The metallurgists fought back. Oleg Deripaska's team believed that the advice to modernize RUSAL's facilities merely showed the unwillingness of Aleksandr Misharin's government to resolve the Sverdlovksk region's increasing number of problems related to electricity supplies. "There is no question that we support the development of a cluster of aluminum producers in the Urals. But we would also like to point out that the production of primary aluminum and its alloys is a completely different type of business than the production of high-value-added products. RUSAL's businesses are not involved in downstream production. That is not a core business for our company", claimed RUSAL's representatives.

RUSAL's Chinese campaign

The cost of electricity per ton of aluminum produced in Russia is among the lowest in the world, only $390 compared to $700 in Eastern Europe and $590 in Latin America. China has the most expensive electricity (accounting for $1,000 of the production cost of a ton of metal), but paradoxically it is in the Middle Kingdom that UC RUSAL has acquired two cathode plants.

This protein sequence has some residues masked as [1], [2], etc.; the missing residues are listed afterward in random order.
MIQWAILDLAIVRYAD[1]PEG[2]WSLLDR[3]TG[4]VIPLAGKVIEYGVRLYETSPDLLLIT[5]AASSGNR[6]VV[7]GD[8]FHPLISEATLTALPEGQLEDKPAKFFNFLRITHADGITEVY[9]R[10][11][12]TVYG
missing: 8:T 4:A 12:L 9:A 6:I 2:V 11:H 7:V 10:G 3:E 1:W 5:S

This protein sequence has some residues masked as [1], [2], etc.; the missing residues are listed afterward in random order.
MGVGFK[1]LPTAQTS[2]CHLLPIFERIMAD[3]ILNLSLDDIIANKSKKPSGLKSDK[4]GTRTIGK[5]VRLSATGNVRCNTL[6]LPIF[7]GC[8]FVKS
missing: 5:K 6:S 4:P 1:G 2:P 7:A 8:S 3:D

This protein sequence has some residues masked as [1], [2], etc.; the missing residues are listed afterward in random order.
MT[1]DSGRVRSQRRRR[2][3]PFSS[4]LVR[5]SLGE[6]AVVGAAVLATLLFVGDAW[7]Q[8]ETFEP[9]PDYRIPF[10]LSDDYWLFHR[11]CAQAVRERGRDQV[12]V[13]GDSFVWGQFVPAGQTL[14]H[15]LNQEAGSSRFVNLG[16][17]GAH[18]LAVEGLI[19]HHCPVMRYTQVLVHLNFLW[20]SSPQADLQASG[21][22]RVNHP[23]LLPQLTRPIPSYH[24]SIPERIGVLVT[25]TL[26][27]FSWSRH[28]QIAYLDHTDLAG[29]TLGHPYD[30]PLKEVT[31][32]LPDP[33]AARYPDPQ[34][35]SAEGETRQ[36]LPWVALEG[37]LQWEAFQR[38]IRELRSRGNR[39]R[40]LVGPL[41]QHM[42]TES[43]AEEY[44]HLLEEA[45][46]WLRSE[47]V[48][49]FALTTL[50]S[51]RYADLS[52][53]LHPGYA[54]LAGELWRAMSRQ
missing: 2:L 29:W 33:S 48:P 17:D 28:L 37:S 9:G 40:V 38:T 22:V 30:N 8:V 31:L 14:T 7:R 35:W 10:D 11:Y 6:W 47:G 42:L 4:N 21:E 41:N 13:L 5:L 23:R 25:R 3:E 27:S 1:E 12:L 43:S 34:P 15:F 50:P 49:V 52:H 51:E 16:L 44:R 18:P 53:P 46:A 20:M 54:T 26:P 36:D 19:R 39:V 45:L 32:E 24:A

China is developing rapidly and it lacks the manufacturing resources to meet its own need for aluminum, which is why the "winged" metal there costs more than on the London Exchange. And sizable profits make it possible for the company to ignore the cost of electricity. For this reason, the owner of the largest stake in UC RUSAL, Oleg Deripaska, is making a pragmatic decision - to close his unprofitable plant in the Urals and move that money to China. He plans to significantly expand his presence in that country, buying a 33% stake in a subsidiary of the Chinese state-owned corporation Norinco, which sells primary aluminum on the Chinese and Southeast Asian markets.

Who will pay for the renovations?

But the owners of the metallurgical company look vulnerable in their dispute with the authorities of the Sverdlovsk region. According to Aleksandr Tatarkin, the director of the Institute of Economics of the Urals branch of the Russian Academy of Sciences, the issue of renovating Bogoslov Aluminum Plant dates back to the Soviet era. A few decades ago, it became clear that it was necessary to build a new factory, because the outdated plant consumes too many resources. The reserve of raw materials for the Urals aluminum plant also needs an overhaul. Production from the bauxite mine in the North Urals owned by UC RUSAL is unsatisfactory in quality, price, and volume. The company is paying for the cost of transporting bauxite (the raw material from which alumina is produced), bringing it to the Sverdlovsk region from other areas. And Bogoslov Aluminum Plant is currently the third largest producer of alumina in Russia, so the plant must be writing checks with lots of zeros.